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As Africa’s governance problems continue unabated, Ezekwesili and others present potential answers

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Underdevelopment is still a problem in many African countries, which may be traced directly back to leadership failures and inadequate governance structures.

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In addition to the countries that are presently being governed by military dictatorships, there are other countries that are having trouble maintaining their democracies. In these countries, the changeover from one government to the next is always marked by flawed electoral processes.

This has been widely blamed for the lack of dedicated political leaders, which has been cited as the primary reason for the stifled progress in the majority of African republics.

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Dr. Obiageli Ezekwesili, a former Education Minister and a presidential candidate in her own right, is one of the people who are frustrated by the current state of affairs.

Ezekwesili, who is also well-known for her work on the Bring Back Our Girls Movement, has expressed alarm over the deteriorating state of the leadership situation in Africa.

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However, she is of the opinion that the best way to move forward is to shape young men and women across the African continent so that they will be confident and take control of their respective countries.

Recently, she gave a speech at the graduation ceremony of the institution of Politics, Policy, and Governance, where she defined it as an unconventional institution with the goal of attracting, developing, and producing a new generation of political leaders who would listen to and serve a new class of citizens who are aware of their rights. She said that the school was created to attract, develop, and produce such leaders.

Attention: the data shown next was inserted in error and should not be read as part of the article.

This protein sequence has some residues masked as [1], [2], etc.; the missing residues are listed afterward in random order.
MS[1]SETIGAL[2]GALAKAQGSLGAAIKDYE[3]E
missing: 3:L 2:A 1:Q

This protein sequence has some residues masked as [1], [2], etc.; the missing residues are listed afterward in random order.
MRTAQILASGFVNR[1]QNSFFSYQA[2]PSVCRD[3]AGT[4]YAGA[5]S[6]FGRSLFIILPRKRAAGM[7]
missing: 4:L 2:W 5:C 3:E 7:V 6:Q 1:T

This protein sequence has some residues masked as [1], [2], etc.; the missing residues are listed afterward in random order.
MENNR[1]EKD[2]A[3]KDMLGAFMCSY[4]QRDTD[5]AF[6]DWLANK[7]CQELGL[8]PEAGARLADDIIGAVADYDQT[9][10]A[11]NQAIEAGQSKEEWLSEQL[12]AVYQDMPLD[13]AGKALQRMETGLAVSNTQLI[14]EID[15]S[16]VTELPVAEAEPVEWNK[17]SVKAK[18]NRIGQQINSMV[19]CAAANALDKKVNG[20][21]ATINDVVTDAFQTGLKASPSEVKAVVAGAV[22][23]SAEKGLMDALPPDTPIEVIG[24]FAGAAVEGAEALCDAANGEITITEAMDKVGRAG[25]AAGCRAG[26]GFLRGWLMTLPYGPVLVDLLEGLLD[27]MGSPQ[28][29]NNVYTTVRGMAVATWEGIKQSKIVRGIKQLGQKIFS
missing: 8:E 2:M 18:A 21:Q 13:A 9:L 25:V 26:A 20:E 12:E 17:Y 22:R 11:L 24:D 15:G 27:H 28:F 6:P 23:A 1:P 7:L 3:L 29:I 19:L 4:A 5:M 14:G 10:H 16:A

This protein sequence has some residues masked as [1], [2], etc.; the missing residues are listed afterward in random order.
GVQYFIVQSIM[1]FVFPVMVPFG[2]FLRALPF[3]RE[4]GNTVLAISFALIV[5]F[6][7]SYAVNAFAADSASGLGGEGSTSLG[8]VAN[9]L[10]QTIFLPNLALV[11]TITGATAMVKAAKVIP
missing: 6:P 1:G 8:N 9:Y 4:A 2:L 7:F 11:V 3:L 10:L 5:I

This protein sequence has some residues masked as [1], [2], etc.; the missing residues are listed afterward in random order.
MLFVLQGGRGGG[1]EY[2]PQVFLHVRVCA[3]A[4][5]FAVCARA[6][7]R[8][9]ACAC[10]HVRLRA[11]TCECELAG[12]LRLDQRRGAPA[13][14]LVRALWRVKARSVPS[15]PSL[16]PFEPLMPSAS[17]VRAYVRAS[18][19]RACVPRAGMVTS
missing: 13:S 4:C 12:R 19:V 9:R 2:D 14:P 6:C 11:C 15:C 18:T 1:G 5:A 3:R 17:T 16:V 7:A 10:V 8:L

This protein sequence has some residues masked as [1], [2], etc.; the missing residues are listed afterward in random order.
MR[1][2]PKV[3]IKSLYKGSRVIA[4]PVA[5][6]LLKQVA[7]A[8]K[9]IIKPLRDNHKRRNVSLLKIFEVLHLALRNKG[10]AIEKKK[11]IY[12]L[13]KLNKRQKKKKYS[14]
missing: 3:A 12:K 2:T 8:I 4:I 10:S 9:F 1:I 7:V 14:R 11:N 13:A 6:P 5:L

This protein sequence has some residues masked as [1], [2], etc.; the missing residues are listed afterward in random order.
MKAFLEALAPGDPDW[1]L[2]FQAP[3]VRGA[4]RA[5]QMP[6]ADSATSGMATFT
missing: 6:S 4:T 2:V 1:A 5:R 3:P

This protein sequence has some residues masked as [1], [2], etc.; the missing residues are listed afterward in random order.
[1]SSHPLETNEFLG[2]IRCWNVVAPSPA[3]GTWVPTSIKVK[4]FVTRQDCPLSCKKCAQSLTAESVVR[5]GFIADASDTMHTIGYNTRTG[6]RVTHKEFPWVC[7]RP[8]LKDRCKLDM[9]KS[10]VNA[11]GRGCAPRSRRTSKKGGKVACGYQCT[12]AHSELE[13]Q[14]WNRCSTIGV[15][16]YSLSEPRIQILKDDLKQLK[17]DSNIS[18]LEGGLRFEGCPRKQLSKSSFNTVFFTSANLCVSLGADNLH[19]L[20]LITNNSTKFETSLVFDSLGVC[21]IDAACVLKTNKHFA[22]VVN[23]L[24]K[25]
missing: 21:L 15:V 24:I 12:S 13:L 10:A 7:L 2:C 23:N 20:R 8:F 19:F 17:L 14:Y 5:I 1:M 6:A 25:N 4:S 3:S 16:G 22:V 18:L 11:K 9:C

According to her, the purpose of SPPG is to educate future leaders and public officials who are prepared to serve the welfare of all residents and are committed to the improvement of the nation as a whole.

“Over the course of many years, it has created a reputation for providing leaders with the appropriate values, knowledge, and skills required to handle difficult public issues.

“The first of its kind world-class institution for shaping new kinds of public leaders, the school’s 33-week programme offers a one-of-a-kind opportunity for aspiring public leaders to be equipped with the necessary knowledge, skills, and values required for effective, disruptive, and progressive public leadership. ”

She passionately proclaimed, “The program includes a wide range of carefully selected courses comprising 24 modules that are analytically and empirically relevant to solving Africa’s complex development problems.” “The programme includes a wide range of carefully selected courses comprising 24 modules that are relevant to solving Africa’s complex development problems.”

The former minister continued by saying that “SPPG is focused on building ethical, competent, and capable leaders as well as producing at scale a new genre of public leadership that serves the people and delivers on governance.”

“Leadership for results and positive impact is a mission SPPG has determined to make the most important conversation in the public space of Nigeria and the rest of Africa,” stated Ezekwesili, the Founder of SPPG. “This is a mission SPPG has determined to make the most important conversation in the public space of Nigeria and the rest of Africa.”

She briefed the leaders of African nations on the importance of capitalizing on technological advancements and the turbulence that is currently occurring in order to accelerate economic expansion across the continent.

Ezekwesili, who is also the Convener/Chair of #FixPolitics, stated that the continent continues to experience an increasing leadership deficit in the areas of policy analysis, development, and good governance. She also disclosed that SPPG is determined to bridge the gaps experienced in these areas with a well-tailored curriculum for African students that incorporates a global perspective.

Ezekwesili made this statement regarding the lack of leadership on the African continent: “The world needs Africa, and Africa needs the world.”